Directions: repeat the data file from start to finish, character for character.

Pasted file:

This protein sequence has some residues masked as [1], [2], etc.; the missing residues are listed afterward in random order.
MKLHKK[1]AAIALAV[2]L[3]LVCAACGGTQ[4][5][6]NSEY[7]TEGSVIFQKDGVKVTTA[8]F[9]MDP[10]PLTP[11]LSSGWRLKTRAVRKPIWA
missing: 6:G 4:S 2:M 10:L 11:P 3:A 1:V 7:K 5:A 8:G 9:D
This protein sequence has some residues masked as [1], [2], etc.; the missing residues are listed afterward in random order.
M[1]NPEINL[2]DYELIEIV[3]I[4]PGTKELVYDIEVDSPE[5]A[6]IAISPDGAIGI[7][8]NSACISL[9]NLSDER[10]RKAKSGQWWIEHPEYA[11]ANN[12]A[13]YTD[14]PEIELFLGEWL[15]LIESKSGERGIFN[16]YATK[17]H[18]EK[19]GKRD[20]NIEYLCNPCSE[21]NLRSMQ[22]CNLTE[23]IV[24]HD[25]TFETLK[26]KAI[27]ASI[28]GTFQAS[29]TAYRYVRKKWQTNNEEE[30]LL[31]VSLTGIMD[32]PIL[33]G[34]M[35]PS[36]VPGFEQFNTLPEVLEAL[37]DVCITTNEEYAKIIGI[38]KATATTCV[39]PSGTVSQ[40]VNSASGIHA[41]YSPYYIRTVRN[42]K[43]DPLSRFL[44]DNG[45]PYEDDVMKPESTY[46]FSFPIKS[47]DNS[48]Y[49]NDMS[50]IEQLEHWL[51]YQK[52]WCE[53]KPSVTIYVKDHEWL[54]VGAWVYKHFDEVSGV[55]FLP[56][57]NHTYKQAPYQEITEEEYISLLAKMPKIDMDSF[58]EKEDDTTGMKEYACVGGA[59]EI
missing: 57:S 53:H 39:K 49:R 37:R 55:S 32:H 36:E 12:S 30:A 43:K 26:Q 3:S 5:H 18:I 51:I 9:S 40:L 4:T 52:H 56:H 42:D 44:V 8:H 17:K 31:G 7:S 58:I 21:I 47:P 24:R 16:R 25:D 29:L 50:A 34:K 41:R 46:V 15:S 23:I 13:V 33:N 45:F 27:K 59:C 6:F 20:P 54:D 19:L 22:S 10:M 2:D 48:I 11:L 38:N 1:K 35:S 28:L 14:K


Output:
This protein sequence has some residues masked as [1], [2], etc.; the missing residues are listed afterward in random order.
MKLHKK[1]AAIALAV[2]L[3]LVCAACGGTQ[4][5][6]NSEY[7]TEGSVIFQKDGVKVTTA[8]F[9]MDP[10]PLTP[11]LSSGWRLKTRAVRKPIWA
missing: 6:G 4:S 2:M 10:L 11:P 3:A 1:V 7:K 5:A 8:G 9:D
This protein sequence has some residues masked as [1], [2], etc.; the missing residues are listed afterward in random order.
M[1]NPEINL[2]DYELIEIV[3]I[4]PGTKELVYDIEVDSPE[5]A[6]IAISPDGAIGI[7][8]NSACISL[9]NLSDER[10]RKAKSGQWWIEHPEYA[11]ANN[12]A[13]YTD[14]PEIELFLGEWL[15]LIESKSGERGIFN[16]YATK[17]H[18]EK[19]GKRD[20]NIEYLCNPCSE[21]NLRSMQ[22]CNLTE[23]IV[24]HD[25]TFETLK[26]KAI[27]ASI[28]GTFQAS[29]TAYRYVRKKWQTNNEEE[30]LL[31]VSLTGIMD[32]PIL[33]G[34]M[35]PS[36]VPGFEQFNTLPEVLEAL[37]DVCITTNEEYAKIIGI[38]KATATTCV[39]PSGTVSQ[40]VNSASGIHA[41]YSPYYIRTVRN[42]K[43]DPLSRFL[44]DNG[45]PYEDDVMKPESTY[46]FSFPIKS[47]DNS[48]Y[49]NDMS[50]IEQLEHWL[51]YQK[52]WCE[53]KPSVTIYVKDHEWL[54]VGAWVYKHFDEVSGV[55]FLP[56][57]NHTYKQAPYQEITEEEYISLLAKMPKIDMDSF[58]EKEDDTTGMKEYACVGGA[59]EI
missing: 57:S 53:H 39:K 49:R 37:R 55:S 32:H 36:E 12:S 30:A 43:K 26:Q 3:S 5:H 18:I 51:I 9:S 40:L 4:T 52:H 56:H 42:D 44:V 8:H 17:K 31:G 7:S 58:I 21:I 47:P 24:R 16:R 25:D 29:L 50:A 34:K 41:R 46:V 15:S 23:I 13:V 33:N 45:F 27:K 59:C 6:F 20:P 54:D 19:L 22:S 10:M 2:D 48:I 11:L 38:N 1:K 35:S 28:L 14:K